15 March 2013

Carbon Canyon Road and Truck Traffic

A letter to the editor in tomorrow's edition of the Champion raises the issue of the greatly-increased use of Carbon Canyon Road for truck traffic, particular dirt haulers, which ply the route between Orange and San Bernardino counties dozens and dozens of times per day.  He states that has been going on since mid-January.

However, this blogger has seen and heard the increasing tide of truck usage for maybe the last year or two and, frankly, this is a mixed bag.  Letter writer Erik Simonsen makes valid statements about the damage to the roadway, which was clearly not built to handle the daily usage by trucks (or, for that matter, the sheer volume of general use it receives), as well as the growing pollution levels brought by these diesel vehicles.

And, he has a legitimate concern about the blending of these haulers with school buses and cars, not to mention motorcycles and bicycles, all using a two-lane road that, as he reminds, has many sharp curves, as well as blind spots. 

As to Simonsen's statement that the trucks exceed the weight and size limit warning signs on the border of the two counties, that may or may not be the case.

What is problematic, as he tries to get answers from the cities of Brea and Chino Hills, as well as CalTrans, is that Carbon Canyon Road is a state highway.  As such, it is probably impossible to expect that there would be any way to prevent certain vehicles from using the road.  Having said this, however, I've seen 18-wheelers not able to make the abrupt turns on the S-curve on the Chino Hills portion and actually force traffic in opposing lanes, including school buses that have nearly collided with said trucks, to stop or veer into the shoulder to get around these behemoths.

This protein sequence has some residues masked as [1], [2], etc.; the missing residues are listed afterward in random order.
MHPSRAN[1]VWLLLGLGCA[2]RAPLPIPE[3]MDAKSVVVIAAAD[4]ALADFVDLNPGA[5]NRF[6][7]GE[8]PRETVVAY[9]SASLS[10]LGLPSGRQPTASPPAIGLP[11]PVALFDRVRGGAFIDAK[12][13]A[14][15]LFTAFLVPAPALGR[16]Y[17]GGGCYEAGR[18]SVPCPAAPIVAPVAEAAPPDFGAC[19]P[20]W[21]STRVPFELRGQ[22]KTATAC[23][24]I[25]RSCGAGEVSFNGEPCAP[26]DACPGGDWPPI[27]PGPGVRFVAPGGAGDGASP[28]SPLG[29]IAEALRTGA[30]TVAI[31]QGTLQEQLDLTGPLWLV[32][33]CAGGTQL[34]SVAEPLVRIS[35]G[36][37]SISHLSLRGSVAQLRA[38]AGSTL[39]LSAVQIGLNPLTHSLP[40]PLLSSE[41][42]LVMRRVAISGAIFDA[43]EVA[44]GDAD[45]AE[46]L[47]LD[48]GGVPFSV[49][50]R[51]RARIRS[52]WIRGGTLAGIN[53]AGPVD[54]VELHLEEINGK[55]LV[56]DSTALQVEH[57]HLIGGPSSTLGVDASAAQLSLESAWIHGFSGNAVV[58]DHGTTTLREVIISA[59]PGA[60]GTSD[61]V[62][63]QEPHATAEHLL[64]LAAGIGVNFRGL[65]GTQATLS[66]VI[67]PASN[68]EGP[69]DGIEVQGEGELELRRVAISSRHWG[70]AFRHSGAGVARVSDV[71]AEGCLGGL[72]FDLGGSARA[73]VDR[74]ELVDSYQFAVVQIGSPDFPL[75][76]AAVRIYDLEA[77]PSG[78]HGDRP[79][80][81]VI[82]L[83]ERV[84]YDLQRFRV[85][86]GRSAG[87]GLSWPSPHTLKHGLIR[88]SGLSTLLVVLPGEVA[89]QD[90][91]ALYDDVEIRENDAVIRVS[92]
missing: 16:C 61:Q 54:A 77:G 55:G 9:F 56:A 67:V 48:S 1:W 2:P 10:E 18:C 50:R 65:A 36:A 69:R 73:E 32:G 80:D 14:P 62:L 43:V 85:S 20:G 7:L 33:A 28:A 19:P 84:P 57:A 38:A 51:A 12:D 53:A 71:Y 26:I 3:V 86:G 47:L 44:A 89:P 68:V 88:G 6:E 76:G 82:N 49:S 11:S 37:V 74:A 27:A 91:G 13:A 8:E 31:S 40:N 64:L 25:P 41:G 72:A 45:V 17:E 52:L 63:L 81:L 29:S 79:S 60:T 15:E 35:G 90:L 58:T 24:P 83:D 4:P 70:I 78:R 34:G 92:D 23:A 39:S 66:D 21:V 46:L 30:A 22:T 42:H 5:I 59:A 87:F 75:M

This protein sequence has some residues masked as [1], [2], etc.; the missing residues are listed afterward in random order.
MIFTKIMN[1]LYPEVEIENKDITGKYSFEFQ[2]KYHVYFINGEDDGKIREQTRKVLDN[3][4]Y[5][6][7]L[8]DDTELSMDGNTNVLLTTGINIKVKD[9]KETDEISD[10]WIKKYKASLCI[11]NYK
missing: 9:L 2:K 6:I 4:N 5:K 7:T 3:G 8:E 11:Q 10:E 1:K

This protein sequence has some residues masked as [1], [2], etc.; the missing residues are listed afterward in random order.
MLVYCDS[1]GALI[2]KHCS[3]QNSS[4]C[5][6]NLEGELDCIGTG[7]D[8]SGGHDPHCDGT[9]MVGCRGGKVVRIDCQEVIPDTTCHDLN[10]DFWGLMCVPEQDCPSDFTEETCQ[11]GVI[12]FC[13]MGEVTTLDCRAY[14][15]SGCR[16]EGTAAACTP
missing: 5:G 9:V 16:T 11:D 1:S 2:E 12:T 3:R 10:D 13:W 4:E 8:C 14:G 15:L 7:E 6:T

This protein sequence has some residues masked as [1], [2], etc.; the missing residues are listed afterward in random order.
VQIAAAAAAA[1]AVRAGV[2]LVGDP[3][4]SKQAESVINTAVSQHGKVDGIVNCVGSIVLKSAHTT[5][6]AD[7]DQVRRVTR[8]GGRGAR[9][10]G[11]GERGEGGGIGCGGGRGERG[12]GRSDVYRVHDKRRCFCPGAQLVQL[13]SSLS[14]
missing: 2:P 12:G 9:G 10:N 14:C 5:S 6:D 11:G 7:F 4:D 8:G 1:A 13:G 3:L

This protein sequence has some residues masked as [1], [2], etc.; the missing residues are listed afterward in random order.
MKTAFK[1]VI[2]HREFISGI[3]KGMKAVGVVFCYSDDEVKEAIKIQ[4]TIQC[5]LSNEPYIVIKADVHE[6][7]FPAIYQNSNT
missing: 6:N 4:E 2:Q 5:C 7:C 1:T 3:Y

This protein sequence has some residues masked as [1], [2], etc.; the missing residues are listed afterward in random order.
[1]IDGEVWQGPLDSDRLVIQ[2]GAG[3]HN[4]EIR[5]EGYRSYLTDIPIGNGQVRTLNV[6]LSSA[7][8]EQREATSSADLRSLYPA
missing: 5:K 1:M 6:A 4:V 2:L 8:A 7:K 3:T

When it comes to the dirt haulers, though, even if some of them go fairly fast through the Canyon, there haven't been any reports of accidents or problems.  These drivers are usually used to navigating many different road environments and appear to be generally very safe navigators as they make their way through.

Finally, with it being very likely that at least 120 new houses on approved tracts within the Chino Hills portion of Carbon Canyon could be built someday, an application for 200 more on that side evidently coming to the city soon, and the Madrona Plan (formerly Canyon Crest), involving over 160 houses, moving towards a city council ruling on an earlier appeal—it doesn't take too much theorizing to determine how an increasingly-impacted Carbon Canyon Road could look, sound, smell, and hear like in about five to ten years.

By that time, this blog will probably be shuttered and its proprietor fled.  Well, we'll see.

No comments: